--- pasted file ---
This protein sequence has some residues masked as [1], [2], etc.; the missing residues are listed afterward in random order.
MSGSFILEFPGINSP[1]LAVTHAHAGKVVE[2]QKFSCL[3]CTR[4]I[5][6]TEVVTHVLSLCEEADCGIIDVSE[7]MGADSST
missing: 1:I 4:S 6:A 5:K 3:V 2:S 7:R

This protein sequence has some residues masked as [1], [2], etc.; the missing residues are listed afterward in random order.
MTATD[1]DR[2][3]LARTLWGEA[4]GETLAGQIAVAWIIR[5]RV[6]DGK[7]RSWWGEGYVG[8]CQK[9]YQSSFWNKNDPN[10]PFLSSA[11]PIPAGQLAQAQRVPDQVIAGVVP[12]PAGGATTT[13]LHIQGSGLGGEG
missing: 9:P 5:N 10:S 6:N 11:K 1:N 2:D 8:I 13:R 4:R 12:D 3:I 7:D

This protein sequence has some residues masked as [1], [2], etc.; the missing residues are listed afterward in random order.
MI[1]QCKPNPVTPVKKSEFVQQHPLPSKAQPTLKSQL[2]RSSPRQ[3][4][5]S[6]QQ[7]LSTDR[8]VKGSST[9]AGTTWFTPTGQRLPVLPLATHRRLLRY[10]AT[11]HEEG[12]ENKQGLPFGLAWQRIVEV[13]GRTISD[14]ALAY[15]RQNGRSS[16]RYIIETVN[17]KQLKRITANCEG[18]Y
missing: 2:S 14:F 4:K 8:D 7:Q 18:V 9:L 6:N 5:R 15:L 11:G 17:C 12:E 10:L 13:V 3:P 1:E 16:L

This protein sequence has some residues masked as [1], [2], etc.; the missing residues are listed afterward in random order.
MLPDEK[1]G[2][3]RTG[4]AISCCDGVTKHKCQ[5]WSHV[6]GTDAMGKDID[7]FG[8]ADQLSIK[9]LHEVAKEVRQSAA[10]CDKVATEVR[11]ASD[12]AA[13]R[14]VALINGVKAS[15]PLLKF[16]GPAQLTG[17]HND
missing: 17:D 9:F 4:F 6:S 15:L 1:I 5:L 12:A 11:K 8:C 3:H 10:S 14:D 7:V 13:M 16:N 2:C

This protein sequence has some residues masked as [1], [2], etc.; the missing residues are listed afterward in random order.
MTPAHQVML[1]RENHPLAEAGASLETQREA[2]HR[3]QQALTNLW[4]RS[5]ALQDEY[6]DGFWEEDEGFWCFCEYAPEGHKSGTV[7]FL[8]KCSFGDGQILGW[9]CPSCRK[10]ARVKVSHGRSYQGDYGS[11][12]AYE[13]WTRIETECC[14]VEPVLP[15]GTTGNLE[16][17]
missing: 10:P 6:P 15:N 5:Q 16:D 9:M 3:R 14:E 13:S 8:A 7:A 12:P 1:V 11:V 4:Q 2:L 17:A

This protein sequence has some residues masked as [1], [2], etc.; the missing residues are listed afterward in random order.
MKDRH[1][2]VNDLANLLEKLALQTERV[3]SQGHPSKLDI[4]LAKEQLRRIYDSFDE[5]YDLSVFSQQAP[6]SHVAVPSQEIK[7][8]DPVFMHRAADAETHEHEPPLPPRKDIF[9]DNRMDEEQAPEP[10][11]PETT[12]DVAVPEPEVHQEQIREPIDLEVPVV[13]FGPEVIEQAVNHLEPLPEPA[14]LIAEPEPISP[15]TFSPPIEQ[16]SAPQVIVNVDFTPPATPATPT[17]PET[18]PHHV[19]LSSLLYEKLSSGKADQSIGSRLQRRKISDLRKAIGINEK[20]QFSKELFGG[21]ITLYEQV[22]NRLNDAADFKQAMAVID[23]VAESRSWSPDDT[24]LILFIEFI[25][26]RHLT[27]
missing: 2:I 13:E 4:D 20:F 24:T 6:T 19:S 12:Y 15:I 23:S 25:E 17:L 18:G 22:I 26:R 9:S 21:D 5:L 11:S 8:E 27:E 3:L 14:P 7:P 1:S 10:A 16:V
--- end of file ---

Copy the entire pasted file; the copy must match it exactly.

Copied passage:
This protein sequence has some residues masked as [1], [2], etc.; the missing residues are listed afterward in random order.
MSGSFILEFPGINSP[1]LAVTHAHAGKVVE[2]QKFSCL[3]CTR[4]I[5][6]TEVVTHVLSLCEEADCGIIDVSE[7]MGADSST
missing: 1:I 4:S 6:A 5:K 3:V 2:S 7:R

This protein sequence has some residues masked as [1], [2], etc.; the missing residues are listed afterward in random order.
MTATD[1]DR[2][3]LARTLWGEA[4]GETLAGQIAVAWIIR[5]RV[6]DGK[7]RSWWGEGYVG[8]CQK[9]YQSSFWNKNDPN[10]PFLSSA[11]PIPAGQLAQAQRVPDQVIAGVVP[12]PAGGATTT[13]LHIQGSGLGGEG
missing: 9:P 5:N 10:S 6:N 11:K 1:N 2:D 8:I 13:R 4:R 12:D 3:I 7:D

This protein sequence has some residues masked as [1], [2], etc.; the missing residues are listed afterward in random order.
MI[1]QCKPNPVTPVKKSEFVQQHPLPSKAQPTLKSQL[2]RSSPRQ[3][4][5]S[6]QQ[7]LSTDR[8]VKGSST[9]AGTTWFTPTGQRLPVLPLATHRRLLRY[10]AT[11]HEEG[12]ENKQGLPFGLAWQRIVEV[13]GRTISD[14]ALAY[15]RQNGRSS[16]RYIIETVN[17]KQLKRITANCEG[18]Y
missing: 2:S 14:F 4:K 8:D 7:Q 18:V 9:L 6:N 5:R 15:L 11:G 17:C 12:E 10:L 13:V 3:P 1:E 16:L

This protein sequence has some residues masked as [1], [2], etc.; the missing residues are listed afterward in random order.
MLPDEK[1]G[2][3]RTG[4]AISCCDGVTKHKCQ[5]WSHV[6]GTDAMGKDID[7]FG[8]ADQLSIK[9]LHEVAKEVRQSAA[10]CDKVATEVR[11]ASD[12]AA[13]R[14]VALINGVKAS[15]PLLKF[16]GPAQLTG[17]HND
missing: 17:D 9:F 4:F 6:S 15:L 1:I 5:L 12:A 11:K 8:C 3:H 10:S 14:D 7:V 13:M 16:N 2:C

This protein sequence has some residues masked as [1], [2], etc.; the missing residues are listed afterward in random order.
MTPAHQVML[1]RENHPLAEAGASLETQREA[2]HR[3]QQALTNLW[4]RS[5]ALQDEY[6]DGFWEEDEGFWCFCEYAPEGHKSGTV[7]FL[8]KCSFGDGQILGW[9]CPSCRK[10]ARVKVSHGRSYQGDYGS[11][12]AYE[13]WTRIETECC[14]VEPVLP[15]GTTGNLE[16][17]
missing: 10:P 6:P 15:N 5:Q 16:D 9:M 3:R 14:E 13:S 8:A 7:A 12:P 1:V 11:V 4:Q 2:L 17:A

This protein sequence has some residues masked as [1], [2], etc.; the missing residues are listed afterward in random order.
MKDRH[1][2]VNDLANLLEKLALQTERV[3]SQGHPSKLDI[4]LAKEQLRRIYDSFDE[5]YDLSVFSQQAP[6]SHVAVPSQEIK[7][8]DPVFMHRAADAETHEHEPPLPPRKDIF[9]DNRMDEEQAPEP[10][11]PETT[12]DVAVPEPEVHQEQIREPIDLEVPVV[13]FGPEVIEQAVNHLEPLPEPA[14]LIAEPEPISP[15]TFSPPIEQ[16]SAPQVIVNVDFTPPATPATPT[17]PET[18]PHHV[19]LSSLLYEKLSSGKADQSIGSRLQRRKISDLRKAIGINEK[20]QFSKELFGG[21]ITLYEQV[22]NRLNDAADFKQAMAVID[23]VAESRSWSPDDT[24]LILFIEFI[25][26]RHLT[27]
missing: 2:I 13:E 4:D 20:F 24:T 6:T 19:S 12:Y 15:I 23:S 25:E 17:L 18:G 22:I 26:R 9:S 21:D 5:L 11:S 8:E 27:E 3:L 14:P 7:P 1:S 10:A 16:V